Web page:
The facts presented are the result of eight experiments essentially run exactly in the same way, according to the method described [above]:
Accordingly we consider as proved:
This also would provide a natural explanation for the origin of the so-called 'loosely bound nitrogen' of the protein substances, on which repeated remarks have already been made and the exact quantitative estimation of which O. Nasse only recently undertook again.
It is the nitrogen of the NH2 group which comes from compounds like asparagine and glutamine in the form of ammonia, when aspartic acid and glutamic acid are formed.
Compounds of this kind, which on boiling with acid or alkali lose ammonia and yield these acids with uptake of water, must in general be considered pre-existent in casein and the protein substances.
Whether these are identical with the customary asparagine and the still to be prepared homologous glutamine, and whether the acids obtained are not products of a molecular re-arrangement and shifting, cannot be decided at present.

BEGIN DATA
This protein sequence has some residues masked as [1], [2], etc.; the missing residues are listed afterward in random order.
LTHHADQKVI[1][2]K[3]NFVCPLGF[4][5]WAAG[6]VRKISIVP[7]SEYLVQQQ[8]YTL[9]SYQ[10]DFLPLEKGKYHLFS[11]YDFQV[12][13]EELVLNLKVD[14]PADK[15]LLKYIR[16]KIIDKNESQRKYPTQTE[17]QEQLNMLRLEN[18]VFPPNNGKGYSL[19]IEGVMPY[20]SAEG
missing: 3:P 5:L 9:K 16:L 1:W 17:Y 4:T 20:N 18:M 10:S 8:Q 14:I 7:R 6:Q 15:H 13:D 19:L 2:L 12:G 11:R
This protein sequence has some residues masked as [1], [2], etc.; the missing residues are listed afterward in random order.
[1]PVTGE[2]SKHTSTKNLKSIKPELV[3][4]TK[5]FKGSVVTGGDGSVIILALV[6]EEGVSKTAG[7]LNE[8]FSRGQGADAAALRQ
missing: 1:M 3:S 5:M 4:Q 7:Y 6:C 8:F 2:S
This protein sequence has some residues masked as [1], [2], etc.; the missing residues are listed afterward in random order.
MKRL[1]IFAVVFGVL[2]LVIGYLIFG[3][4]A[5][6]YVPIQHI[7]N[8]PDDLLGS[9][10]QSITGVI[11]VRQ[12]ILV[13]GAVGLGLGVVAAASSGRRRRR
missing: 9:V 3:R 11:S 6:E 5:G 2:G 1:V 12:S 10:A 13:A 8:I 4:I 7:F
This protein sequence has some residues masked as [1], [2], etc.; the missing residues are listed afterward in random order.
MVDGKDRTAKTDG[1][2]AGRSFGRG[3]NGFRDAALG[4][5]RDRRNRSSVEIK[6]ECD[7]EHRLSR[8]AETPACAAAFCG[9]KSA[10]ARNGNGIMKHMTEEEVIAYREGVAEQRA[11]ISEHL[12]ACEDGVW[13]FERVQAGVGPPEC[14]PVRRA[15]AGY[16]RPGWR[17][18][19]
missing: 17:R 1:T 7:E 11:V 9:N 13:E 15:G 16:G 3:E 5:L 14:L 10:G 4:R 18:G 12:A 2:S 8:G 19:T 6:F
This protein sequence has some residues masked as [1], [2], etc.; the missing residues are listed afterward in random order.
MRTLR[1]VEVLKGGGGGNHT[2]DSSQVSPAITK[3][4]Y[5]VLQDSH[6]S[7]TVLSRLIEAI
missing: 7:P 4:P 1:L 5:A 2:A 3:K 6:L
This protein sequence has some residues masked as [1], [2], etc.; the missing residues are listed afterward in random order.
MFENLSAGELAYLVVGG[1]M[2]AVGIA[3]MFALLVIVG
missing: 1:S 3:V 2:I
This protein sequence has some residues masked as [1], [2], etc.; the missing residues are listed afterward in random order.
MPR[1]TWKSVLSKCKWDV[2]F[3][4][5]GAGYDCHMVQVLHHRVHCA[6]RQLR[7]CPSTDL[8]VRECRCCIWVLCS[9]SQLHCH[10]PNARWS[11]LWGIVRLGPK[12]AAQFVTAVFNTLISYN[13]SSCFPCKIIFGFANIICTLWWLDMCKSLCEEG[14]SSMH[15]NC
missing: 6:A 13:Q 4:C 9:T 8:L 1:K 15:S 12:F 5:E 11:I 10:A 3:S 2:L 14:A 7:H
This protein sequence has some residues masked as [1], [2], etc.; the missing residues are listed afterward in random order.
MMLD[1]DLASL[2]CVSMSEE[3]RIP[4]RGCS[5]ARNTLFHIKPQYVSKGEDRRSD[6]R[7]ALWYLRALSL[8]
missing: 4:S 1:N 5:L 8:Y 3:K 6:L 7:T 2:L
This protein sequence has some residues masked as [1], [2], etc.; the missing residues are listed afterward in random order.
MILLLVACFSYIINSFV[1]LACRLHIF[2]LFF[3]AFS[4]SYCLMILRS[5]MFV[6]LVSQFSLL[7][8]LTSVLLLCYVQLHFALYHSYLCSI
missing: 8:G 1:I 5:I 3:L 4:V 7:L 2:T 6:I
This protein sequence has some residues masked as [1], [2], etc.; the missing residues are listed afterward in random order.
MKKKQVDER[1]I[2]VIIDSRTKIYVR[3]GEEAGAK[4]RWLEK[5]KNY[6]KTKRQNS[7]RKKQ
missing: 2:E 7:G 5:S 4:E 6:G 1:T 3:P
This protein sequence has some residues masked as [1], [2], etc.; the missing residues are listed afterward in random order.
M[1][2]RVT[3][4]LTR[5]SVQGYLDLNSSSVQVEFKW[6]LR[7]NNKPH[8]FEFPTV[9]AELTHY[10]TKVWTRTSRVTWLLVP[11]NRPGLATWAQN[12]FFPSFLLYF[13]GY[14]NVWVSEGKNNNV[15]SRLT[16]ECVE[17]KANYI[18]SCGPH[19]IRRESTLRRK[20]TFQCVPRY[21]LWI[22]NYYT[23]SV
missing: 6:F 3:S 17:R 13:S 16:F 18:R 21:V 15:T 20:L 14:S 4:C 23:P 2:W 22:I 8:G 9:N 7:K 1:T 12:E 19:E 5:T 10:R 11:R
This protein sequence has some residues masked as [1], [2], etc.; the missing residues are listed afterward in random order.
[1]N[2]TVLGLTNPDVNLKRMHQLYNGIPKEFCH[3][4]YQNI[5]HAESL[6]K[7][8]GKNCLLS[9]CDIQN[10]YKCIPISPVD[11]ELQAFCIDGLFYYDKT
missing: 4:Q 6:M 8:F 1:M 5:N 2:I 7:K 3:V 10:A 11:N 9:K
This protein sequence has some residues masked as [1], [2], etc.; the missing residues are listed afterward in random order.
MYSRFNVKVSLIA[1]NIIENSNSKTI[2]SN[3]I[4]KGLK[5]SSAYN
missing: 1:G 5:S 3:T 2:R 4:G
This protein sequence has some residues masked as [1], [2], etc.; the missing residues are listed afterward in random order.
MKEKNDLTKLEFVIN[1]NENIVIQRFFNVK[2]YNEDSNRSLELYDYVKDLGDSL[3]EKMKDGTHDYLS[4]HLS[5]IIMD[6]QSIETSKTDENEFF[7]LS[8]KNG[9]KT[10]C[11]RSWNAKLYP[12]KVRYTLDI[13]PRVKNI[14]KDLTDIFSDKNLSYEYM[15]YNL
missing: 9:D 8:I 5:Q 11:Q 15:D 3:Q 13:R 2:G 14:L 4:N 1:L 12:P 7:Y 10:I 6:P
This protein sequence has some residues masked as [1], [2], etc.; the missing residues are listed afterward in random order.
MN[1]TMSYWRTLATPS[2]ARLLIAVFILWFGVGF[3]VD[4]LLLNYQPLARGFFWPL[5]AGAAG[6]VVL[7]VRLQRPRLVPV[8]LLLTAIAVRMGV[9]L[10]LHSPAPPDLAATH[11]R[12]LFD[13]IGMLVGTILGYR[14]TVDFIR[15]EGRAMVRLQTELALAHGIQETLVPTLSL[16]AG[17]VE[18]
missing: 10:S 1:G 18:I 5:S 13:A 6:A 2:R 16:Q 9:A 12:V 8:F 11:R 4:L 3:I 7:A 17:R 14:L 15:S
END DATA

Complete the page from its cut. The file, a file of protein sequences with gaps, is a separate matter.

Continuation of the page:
We have also investigated the breakdown of protein substances according to our method with albumin, legumin and the plant albumin, and the qualitative result was the same as with the casein.
We further endeavoured to find a quantitative expression for this manner of breakdown; but we have still not succeeded in separating and estimating the amounts of the single breakdown products with the desired exactitude.
Only this we can state on the grounds of numerous already collected data that the different protein modifications yield different amounts of these products, and it appears to us now already as more than a mere guess that the differences in the properties of the protein modifications are to be sought in a different proportion of the primary atom groups of which they are constituted.
Pflüger's Archiv für Physiologie 6, 589; 7, 139. [original note]